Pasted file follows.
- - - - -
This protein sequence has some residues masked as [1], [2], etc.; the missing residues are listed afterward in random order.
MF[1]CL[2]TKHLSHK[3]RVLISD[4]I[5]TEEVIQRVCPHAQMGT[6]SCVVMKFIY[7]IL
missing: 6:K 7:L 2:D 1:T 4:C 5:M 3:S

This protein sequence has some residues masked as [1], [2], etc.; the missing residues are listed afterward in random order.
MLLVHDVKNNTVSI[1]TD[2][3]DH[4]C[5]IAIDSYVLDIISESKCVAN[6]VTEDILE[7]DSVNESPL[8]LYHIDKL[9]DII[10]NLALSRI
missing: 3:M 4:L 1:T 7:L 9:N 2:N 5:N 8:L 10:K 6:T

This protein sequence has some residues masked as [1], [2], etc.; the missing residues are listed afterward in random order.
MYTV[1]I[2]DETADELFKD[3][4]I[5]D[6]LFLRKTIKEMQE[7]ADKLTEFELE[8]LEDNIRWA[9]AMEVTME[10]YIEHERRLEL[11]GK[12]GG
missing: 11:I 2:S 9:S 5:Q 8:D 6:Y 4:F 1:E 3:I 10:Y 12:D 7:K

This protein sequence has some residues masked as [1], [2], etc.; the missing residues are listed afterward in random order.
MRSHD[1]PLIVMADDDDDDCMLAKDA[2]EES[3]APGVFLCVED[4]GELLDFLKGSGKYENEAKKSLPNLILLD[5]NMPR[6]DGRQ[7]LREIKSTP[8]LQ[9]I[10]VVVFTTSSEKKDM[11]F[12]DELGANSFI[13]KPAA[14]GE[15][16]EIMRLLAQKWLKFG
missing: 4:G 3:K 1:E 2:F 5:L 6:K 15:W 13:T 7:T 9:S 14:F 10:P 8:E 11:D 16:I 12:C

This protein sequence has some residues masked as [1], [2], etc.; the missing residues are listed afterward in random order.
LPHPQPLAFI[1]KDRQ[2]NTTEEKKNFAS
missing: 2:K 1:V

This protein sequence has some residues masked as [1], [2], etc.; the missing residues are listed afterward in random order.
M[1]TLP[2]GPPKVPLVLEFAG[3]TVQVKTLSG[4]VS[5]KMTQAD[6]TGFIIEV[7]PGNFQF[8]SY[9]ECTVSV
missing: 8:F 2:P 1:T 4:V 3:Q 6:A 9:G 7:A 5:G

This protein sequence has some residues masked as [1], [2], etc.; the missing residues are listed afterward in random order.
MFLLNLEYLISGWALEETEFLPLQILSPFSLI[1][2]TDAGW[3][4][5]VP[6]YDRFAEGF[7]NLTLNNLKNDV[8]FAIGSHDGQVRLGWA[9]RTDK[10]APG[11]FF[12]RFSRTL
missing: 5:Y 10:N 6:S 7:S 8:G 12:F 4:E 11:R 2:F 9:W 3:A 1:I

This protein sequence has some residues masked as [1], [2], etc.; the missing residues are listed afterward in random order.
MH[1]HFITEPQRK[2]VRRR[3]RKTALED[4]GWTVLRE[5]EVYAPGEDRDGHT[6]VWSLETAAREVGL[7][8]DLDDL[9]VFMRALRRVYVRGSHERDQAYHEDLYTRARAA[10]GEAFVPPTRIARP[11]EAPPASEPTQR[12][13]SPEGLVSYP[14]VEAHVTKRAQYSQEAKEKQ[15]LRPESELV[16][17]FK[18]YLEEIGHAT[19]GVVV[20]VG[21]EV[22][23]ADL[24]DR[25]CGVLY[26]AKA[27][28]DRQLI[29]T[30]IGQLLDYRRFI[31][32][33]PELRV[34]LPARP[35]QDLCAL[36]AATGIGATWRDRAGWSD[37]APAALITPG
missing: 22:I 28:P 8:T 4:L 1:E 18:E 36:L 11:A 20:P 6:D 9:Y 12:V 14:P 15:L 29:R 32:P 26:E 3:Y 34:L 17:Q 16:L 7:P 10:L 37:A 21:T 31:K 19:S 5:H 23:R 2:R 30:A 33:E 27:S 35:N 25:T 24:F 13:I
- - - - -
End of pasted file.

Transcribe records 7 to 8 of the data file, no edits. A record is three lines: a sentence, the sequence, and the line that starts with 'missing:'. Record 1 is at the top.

This protein sequence has some residues masked as [1], [2], etc.; the missing residues are listed afterward in random order.
MFLLNLEYLISGWALEETEFLPLQILSPFSLI[1][2]TDAGW[3][4][5]VP[6]YDRFAEGF[7]NLTLNNLKNDV[8]FAIGSHDGQVRLGWA[9]RTDK[10]APG[11]FF[12]RFSRTL
missing: 5:Y 10:N 6:S 7:S 8:G 12:F 4:E 11:R 2:F 9:W 3:A 1:I

This protein sequence has some residues masked as [1], [2], etc.; the missing residues are listed afterward in random order.
MH[1]HFITEPQRK[2]VRRR[3]RKTALED[4]GWTVLRE[5]EVYAPGEDRDGHT[6]VWSLETAAREVGL[7][8]DLDDL[9]VFMRALRRVYVRGSHERDQAYHEDLYTRARAA[10]GEAFVPPTRIARP[11]EAPPASEPTQR[12][13]SPEGLVSYP[14]VEAHVTKRAQYSQEAKEKQ[15]LRPESELV[16][17]FK[18]YLEEIGHAT[19]GVVV[20]VG[21]EV[22][23]ADL[24]DR[25]CGVLY[26]AKA[27][28]DRQLI[29]T[30]IGQLLDYRRFI[31][32][33]PELRV[34]LPARP[35]QDLCAL[36]AATGIGATWRDRAGWSD[37]APAALITPG
missing: 22:I 28:P 8:T 4:L 1:E 18:E 36:L 11:A 20:P 6:D 9:Y 12:V 14:P 15:L 29:R 32:P 26:E 3:Y 34:L 17:Q 16:L 7:P 10:L 37:A 21:T 31:K 19:S 5:H 23:R 2:R 30:A 33:E 27:S 35:N 25:T 24:F 13:I